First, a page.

Thank you so much Jack—I’ll have to confess to you that I’m very relieved, because Jack is sitting next to my daughter Sarah . . . and he spent a portion of our dinner tonight pumping her for all of my deep dark secrets. So I didn’t know quite how that was going to turn out. But I have to say that’s a perfect preface for my remarks in terms of Jack’s reflections on what an honor it is to be part of this movement, and the kind of people that we all get to interact with. I love the fact that I get to get up every morning and work on this issue.
But sometimes it is hard and sometimes it’s wonderful too—when your job is to be in the trenches on an issue like the one that we all care so deeply about, the thing that keeps you going are the wonderful people that you work with. And that leads me to what a great, great and deep honor it is for me tonight to get to introduce Paul Greenberg, who is one of the most remarkable people in our movement. When Maria invited me to come and have the honor of introducing him, I jumped at the chance. With one singular hidden agenda, which was to have the opportunity to tell Mr. Greenberg what a hero he has been to me over the years. And there have been several times in my life where things that he has written have inspired and uplifted me through some dark times and kept me going when I needed that. My father is probably the founding member of the Paul Greenberg Fan Club. You know how you used to get little clippings in the mail; I now get a steady diet of Paul Greenberg e-mail- forwards from my father who is like “you have to be sure to read this. And I think you should write Mr. Greenberg a note and tell him what a great article this is.” And so I sent him an e-mail yesterday saying, “Hey guess who I get to meet tomorrow night!” So it’s an honor to be able to tell you a little bit about why we are so fortunate to get to hear from Paul Greenberg tonight. The basic biography of Paul Greenberg is that he’s the editorial-page editor of the Arkansas Democrat Gazette, but he is also the winner of the Pulitzer Prize. He won the Pulitzer Prize in 1969, but he was also a finalist in 1978 and 1986. And in 1987, he went on to win the H.L. Mencken Award. And that’s just a sampling of the paragraphs-long listing of writing awards that he has earned over his career. But the breadth of his commentary—we are here tonight to honor his pro-life writings—but his commentary is so broad, that if you do a quick survey of just the things he’s written in the last month, they include an editorial on foreign policy, on Occupy Wall Street, an analysis of Herman Cain’s 9-9-9 proposal, and a reflection on the question of “What Makes a Great Teacher.” He is also the author of several books: one of them is called No Surprises—a collection of essays about Bill Clinton—I did not know, Paul, that you were the originator of the term “Slick Willie.” In that book is a chapter that includes a self-description which I could not resist in sharing—I apologize. He writes: “I like old books, old films, old typefaces, the smell of coffee, the taste of Scotch whiskey, the origin and connotation of words, Mozart, Telemann, ‘Carmen,’ Patsy Cline, all the passions that are safely dead.”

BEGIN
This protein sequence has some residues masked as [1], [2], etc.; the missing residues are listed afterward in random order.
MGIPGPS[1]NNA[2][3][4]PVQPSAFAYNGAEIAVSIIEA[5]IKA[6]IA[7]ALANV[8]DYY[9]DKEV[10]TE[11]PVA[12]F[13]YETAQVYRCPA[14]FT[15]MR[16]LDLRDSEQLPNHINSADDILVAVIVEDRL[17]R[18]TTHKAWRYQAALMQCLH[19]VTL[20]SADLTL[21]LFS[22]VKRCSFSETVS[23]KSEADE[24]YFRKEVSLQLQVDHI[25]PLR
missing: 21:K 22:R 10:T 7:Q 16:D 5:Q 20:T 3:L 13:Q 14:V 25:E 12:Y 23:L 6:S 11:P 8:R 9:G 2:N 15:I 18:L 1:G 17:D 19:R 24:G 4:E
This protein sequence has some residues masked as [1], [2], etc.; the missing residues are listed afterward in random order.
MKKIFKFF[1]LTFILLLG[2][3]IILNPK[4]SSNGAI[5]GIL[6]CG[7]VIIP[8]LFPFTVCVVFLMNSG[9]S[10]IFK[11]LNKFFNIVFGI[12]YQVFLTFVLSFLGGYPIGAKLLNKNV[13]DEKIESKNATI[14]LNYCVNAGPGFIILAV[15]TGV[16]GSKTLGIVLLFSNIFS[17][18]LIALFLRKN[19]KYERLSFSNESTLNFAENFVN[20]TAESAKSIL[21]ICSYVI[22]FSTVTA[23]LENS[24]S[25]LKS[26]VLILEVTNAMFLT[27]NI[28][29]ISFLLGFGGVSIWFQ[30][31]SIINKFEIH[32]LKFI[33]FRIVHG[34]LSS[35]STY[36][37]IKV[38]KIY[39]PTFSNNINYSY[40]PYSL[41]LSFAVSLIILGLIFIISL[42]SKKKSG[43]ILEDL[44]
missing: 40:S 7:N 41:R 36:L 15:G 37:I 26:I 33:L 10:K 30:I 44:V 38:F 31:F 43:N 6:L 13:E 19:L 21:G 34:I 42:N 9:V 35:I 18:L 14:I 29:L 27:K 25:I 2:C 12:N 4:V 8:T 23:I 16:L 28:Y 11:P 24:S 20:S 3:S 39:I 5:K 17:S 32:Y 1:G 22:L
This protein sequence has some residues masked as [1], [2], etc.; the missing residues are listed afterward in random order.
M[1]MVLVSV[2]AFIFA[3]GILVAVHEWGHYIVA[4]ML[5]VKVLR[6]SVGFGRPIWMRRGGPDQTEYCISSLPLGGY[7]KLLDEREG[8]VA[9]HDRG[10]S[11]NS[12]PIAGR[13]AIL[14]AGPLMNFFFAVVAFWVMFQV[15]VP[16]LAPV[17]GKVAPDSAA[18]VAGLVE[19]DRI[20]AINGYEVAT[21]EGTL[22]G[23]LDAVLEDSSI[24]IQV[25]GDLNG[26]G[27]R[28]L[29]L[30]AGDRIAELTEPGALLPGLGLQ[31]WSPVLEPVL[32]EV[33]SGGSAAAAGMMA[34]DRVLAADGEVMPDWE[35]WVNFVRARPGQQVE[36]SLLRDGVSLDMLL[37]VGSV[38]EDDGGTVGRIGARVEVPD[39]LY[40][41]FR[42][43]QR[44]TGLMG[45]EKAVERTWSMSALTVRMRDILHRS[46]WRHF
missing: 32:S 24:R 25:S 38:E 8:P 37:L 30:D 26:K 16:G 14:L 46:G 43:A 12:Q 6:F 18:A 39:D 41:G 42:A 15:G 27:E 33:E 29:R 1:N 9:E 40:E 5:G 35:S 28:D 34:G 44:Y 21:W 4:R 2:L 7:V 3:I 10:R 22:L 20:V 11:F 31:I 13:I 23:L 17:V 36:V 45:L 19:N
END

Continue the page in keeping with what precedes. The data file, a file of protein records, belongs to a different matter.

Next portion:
Well, fortunately for us, Paul, you are still safely with us. Paul himself said an editorial is “the day’s news after somebody’s had a chance to think about it.” Well, think he does. There is a wonderful irony that I can’t wait to share with you. His Pulitzer Prize was awarded for a series of op-eds he wrote in 1968 that reflected on civil rights—what he describes as “the need for understanding, and a respect for the rights of others . . .” Isn’t that just a beautiful, beautiful irony for us tonight, because we stand in the great tradition of the abolitionists and the civil rights leaders—this is our great civil rights movement today. And that brings us to the reason that we are honoring him tonight. Paul Greenburg, throughout his career, has been an unflinching defender of life, and I’d like to conclude by reading for you one of the articles that I mentioned to you that I keep with me, that is a great inspiration to me. Ironically, this clipping was sent to me not by my father but by my uncle, so there is a vast family of fans of yours in the Krauss/Yoest household. After one particular political skirmish over abortion, Paul Greenberg wrote: “Even if nothing practical comes of standing up for principle, something will have been accomplished. Future generations will know that this whole culture of death, of which abortion has been so central a part, was not imposed on America without resistance. Call it bearing witness. Voices in the wilderness have been known to prove prophetic. Someday, some way they will be heard. Or maybe not. But at least they will have been raised. Or as Walker Percy [once wrote]: ‘To pro-abortionists: According to the opinion polls, it looks as if you may get your way. But you’re not going to have it both ways. You’re going to be told what you’re doing.’”
Ladies and gentlemen, please join me tonight in welcoming a great pro-life hero, Paul Greenberg.